Apple (AAPL) launched the fastest-selling smartphone in history in late September and the company went on to post a record September quarter, during which it earned $8.2 billion in profit on $36 billion in sales. The company also issued impressive guidance for the holiday quarter, anticipating a record $52 billion in revenue. Since Apple’s stock hit a record high when the iPhone 5 launched, however, it has lost more than $130 billion in market value — closing at $558 on Wednesday, down nearly 21% since late September. Why is Apple’s stock tanking as the company continues to break record after record? Wall Street.
As dominant as Apple is right now, Wall Street analysts continue to issue sky-high estimates that hammer the company when it can’t meet them. This is the game we play, of course, and while Apple’s stock soared when it was regularly beating estimates, it is now heading back down to Earth as analysts adjusted by raising expectations even further.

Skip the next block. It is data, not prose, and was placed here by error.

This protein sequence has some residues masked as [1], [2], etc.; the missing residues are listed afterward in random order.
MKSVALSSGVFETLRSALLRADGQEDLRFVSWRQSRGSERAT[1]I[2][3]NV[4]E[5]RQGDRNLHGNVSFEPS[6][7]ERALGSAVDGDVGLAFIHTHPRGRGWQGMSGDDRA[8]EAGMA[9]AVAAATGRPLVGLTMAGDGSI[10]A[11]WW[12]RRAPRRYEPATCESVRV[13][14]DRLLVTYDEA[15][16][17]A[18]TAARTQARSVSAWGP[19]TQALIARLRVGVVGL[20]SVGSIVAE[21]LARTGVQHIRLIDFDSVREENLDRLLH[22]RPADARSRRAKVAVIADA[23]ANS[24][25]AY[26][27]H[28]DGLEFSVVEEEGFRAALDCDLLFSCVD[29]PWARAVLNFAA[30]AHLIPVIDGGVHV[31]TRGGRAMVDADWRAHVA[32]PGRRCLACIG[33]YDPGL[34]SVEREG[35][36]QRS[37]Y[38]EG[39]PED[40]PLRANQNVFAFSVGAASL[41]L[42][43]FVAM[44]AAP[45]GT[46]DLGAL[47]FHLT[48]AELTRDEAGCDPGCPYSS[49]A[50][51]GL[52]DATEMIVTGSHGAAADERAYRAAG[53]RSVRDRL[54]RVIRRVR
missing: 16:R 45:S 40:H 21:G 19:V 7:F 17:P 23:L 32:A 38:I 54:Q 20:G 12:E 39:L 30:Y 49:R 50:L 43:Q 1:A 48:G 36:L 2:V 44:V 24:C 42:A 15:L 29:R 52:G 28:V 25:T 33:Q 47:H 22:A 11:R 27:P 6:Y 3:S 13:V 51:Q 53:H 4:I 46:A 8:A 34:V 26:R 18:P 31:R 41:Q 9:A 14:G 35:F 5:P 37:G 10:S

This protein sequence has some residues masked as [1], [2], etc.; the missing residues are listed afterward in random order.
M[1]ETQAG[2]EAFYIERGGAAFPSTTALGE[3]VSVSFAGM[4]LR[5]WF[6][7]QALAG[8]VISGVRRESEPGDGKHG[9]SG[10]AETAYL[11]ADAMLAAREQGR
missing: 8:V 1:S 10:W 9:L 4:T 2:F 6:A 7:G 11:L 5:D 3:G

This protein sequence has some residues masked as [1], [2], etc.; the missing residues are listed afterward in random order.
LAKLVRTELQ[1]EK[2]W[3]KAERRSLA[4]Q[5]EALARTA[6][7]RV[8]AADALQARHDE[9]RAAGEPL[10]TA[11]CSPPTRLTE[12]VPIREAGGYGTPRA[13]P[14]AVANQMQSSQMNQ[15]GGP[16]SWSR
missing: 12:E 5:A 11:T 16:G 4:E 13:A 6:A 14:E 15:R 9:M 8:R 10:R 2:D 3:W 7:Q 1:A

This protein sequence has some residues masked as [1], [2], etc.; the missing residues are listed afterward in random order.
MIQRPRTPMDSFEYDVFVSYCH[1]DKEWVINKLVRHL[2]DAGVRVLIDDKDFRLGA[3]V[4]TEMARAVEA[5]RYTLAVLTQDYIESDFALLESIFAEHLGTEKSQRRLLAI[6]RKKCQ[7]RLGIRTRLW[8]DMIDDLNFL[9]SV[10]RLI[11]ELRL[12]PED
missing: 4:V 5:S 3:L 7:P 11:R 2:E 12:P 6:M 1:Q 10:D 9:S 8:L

When Apple only pulled in $8.2 billion in profit last quarter, it was a miss. And when the company only sold 3 million iPads during the iPad mini and fourth-generation iPad’s opening weekend, it was a miss. Now, a number of analysts are pushing the stock down further — DoubleLine Capital’s Jeffrey Gundlach, for example, sent shares of Apple down further when he went on CNBC and said Apple’s stock is headed to $425.
Even analysts that will remain bullish on Apple until the day it dissolves are inadvertently contributing to the stock’s tumble. When Apple sold a record 5 million iPhone 5 handset during the phone’s debut weekend, the company’s stock slipped because Apple bulls like Piper Jaffray analyst Gene Munster were calling for opening-weekend sales to reach as high as 10 million units.
Will Wall Street lead to Apple’s ultimate demise? Is it even the Street’s fault or is Apple done innovating? Apple may very well be in decline, but beginning to panic in the midst what is shaping up to be the biggest quarter in history for a consumer electronics company may be somewhat premature, especially when most analysts’ fiscal 2013 estimates remain sky-high.